WASHINGTON, D.C. – U.S. Senator Jerry Moran (R-Kan.), member of the Senate Veterans Affairs Committee and Senate Appropriations Committee, today praised the inclusion of a two-year extension of the Access to Received Closer to Home (ARCH) program in the Veterans Access, Choice and Accountability Act – the compromised Veterans Choice Act of 2014. Sen. Moran had encouraged Senate and House conference committee members to include an extension of the ARCH program. The compromised legislation, which was passed by both the House and Senate and now awaits the President’s signature, includes provisions from Sen. Moran’s legislation, S. 2095. Specifically, the VA reform bill allows recently confirmed Department of Veterans Affairs (VA) Secretary Bob McDonald to expand the program throughout each of the current five pilot sites’ Veterans Integrated Service Networks.
“I am pleased the compromised VA reform legislation includes a provision to extend ARCH,” Sen. Moran said. “This program is an important aspect of making certain veterans have access to quality care, particularly those who are underserved and struggle to receive the care they deserve in rural areas. Veterans from the five ARCH pilot sites are overwhelmingly satisfied with the care they receive through the program, and this extension will make certain they may continue to receive quality care closer to home.”
Sen. Moran also spoke with acting Secretary Gibson on June 27, 2014, to make certain veterans currently receiving medical services through ARCH would not see a gap in care. There are countless stories of veterans who are desperate for care, and experience roadblocks and long wait times, only to discover that through the ARCH program they could have seen a provider within days of their initial request – and just minutes from home. Sen. Moran encourages veterans in rural areas to enroll in VA healthcare and finally receive the care they deserve through this Choice Act, which also extends and expands the ARCH program. Click here to learn more and see if you qualify for the ARCH program.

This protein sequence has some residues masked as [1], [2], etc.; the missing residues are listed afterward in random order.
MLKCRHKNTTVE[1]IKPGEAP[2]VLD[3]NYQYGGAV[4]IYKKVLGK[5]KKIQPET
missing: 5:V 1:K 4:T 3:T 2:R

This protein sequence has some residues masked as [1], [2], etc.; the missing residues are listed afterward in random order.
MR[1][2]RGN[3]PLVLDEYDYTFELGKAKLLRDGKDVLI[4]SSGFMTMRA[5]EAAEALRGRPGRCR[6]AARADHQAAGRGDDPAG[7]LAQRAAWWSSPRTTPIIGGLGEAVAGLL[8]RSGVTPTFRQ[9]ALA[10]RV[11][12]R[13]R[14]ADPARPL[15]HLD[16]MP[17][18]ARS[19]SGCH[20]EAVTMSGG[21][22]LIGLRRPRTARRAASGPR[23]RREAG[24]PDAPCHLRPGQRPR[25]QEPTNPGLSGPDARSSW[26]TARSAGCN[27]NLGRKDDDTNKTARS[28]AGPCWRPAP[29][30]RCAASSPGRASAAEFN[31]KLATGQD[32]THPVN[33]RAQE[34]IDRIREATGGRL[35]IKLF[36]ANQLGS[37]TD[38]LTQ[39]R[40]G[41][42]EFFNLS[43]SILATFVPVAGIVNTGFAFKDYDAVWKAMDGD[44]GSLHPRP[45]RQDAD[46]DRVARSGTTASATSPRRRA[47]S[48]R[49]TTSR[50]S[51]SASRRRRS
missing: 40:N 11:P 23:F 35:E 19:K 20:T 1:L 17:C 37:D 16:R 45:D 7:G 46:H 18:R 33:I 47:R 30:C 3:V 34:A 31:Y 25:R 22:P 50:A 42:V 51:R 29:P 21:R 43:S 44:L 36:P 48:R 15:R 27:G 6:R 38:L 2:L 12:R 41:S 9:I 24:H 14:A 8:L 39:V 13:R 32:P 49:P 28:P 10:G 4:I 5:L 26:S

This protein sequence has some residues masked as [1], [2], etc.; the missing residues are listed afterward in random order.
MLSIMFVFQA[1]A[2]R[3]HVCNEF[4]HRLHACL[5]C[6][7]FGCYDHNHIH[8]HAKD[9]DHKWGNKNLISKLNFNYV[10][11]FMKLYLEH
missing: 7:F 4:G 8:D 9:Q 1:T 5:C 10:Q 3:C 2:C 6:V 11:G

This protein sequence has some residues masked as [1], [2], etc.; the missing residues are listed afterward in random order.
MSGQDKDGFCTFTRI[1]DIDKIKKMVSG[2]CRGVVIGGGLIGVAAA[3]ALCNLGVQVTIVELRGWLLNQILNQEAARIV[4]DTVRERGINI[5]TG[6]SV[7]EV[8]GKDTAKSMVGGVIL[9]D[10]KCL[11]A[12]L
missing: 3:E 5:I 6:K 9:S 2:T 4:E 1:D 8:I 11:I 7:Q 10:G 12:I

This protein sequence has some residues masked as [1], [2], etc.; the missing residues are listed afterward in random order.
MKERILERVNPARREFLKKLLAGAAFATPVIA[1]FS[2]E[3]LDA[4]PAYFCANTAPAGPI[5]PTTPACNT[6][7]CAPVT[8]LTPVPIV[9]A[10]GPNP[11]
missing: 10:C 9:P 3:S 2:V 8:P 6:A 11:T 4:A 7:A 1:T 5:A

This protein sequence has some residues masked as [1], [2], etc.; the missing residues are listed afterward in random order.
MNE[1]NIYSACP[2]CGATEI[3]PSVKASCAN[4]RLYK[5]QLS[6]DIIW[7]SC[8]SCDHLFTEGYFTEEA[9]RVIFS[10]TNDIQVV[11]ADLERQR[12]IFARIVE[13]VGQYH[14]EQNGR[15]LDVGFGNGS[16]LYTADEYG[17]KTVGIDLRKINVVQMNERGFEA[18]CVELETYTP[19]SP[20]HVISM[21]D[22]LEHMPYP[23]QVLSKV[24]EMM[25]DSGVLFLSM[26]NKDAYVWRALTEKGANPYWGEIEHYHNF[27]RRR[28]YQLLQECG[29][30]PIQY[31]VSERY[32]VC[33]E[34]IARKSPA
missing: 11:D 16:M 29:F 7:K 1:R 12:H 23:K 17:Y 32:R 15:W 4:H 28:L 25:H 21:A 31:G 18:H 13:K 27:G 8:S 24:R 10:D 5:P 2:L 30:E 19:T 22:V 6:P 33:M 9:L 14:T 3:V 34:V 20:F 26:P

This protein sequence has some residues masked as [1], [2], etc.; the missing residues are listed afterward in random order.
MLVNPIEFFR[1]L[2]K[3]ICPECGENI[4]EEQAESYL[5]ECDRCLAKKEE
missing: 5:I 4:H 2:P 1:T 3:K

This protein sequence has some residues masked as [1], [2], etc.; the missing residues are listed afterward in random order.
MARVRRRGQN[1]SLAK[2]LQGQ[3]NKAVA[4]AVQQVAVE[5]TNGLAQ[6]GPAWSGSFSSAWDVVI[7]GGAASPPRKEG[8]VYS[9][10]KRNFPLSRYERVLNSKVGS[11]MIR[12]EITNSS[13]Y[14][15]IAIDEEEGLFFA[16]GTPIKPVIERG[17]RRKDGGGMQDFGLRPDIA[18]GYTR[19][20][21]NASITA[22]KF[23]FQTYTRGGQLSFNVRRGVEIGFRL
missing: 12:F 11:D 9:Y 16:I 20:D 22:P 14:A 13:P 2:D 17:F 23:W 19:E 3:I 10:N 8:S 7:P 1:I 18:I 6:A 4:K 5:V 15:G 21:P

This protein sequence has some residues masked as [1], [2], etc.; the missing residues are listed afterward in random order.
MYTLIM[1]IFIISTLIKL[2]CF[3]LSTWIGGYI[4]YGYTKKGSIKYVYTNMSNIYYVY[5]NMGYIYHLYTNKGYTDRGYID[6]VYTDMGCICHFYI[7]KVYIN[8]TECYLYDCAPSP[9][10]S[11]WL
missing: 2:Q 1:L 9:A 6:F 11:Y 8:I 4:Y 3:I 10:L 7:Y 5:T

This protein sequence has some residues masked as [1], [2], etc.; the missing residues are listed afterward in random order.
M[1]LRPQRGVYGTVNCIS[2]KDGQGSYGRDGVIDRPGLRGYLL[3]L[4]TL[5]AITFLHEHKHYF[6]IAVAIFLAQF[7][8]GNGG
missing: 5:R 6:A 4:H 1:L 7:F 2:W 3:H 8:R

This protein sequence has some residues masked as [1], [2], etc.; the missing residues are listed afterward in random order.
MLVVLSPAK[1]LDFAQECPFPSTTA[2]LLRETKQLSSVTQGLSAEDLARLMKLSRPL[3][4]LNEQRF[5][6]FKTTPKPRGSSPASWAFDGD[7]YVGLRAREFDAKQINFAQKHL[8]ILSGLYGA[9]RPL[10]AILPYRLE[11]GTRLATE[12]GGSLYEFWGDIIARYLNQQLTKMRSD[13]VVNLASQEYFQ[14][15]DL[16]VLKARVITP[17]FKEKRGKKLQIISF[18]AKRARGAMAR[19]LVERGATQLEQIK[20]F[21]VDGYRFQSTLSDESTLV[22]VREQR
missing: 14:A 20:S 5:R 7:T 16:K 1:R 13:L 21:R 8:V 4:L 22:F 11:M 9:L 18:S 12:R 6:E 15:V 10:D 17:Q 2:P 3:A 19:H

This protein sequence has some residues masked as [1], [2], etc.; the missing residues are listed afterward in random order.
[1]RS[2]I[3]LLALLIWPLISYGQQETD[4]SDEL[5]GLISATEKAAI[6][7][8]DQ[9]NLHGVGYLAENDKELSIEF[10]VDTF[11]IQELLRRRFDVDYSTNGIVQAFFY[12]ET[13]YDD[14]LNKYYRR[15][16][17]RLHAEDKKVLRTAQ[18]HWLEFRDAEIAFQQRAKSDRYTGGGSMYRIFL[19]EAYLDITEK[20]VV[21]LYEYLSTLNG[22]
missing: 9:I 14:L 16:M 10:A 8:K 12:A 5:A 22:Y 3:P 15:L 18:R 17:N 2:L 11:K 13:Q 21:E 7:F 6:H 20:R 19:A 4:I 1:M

Since 2011, the ARCH pilot program has been operating in five rural sites across the country including Pratt, Kansas. ARCH serves rural veterans by giving them access to health care from a community provider close to home instead of traveling hundreds of miles to seek care at a VA facility. Independent analysis shows that more than 90 percent of veterans who received primary care services through ARCH are “completely satisfied,” and cite significantly shortened travel times to receive care. Sen. Moran repeatedly asked VA officials – including Sec. Shinseki directly at a March 2014 SVAC hearing – about the future of the successful ARCH program which is set to expire in September 2014. Instead of the straightforward analysis promised by Sec. Shinseki, Sen. Moran only received empty promises and non-answers from the VA. Sources outside the VA also told the Senator that the national program director for ARCH directed the five pilot sites several months ago to begin contacting veterans who participate in ARCH to let them know the program would be ending. The VHA consistently gave Congress the impression they were waiting on analysis about the success of the program to inform their decision about extending the program and all along that has been a misleading storyline. The inclusion of a two-year extension of the ARCH program in the Veterans Access, Choice and Accountability Act will help make certain rural veterans will continue to have access to timely, high-quality care.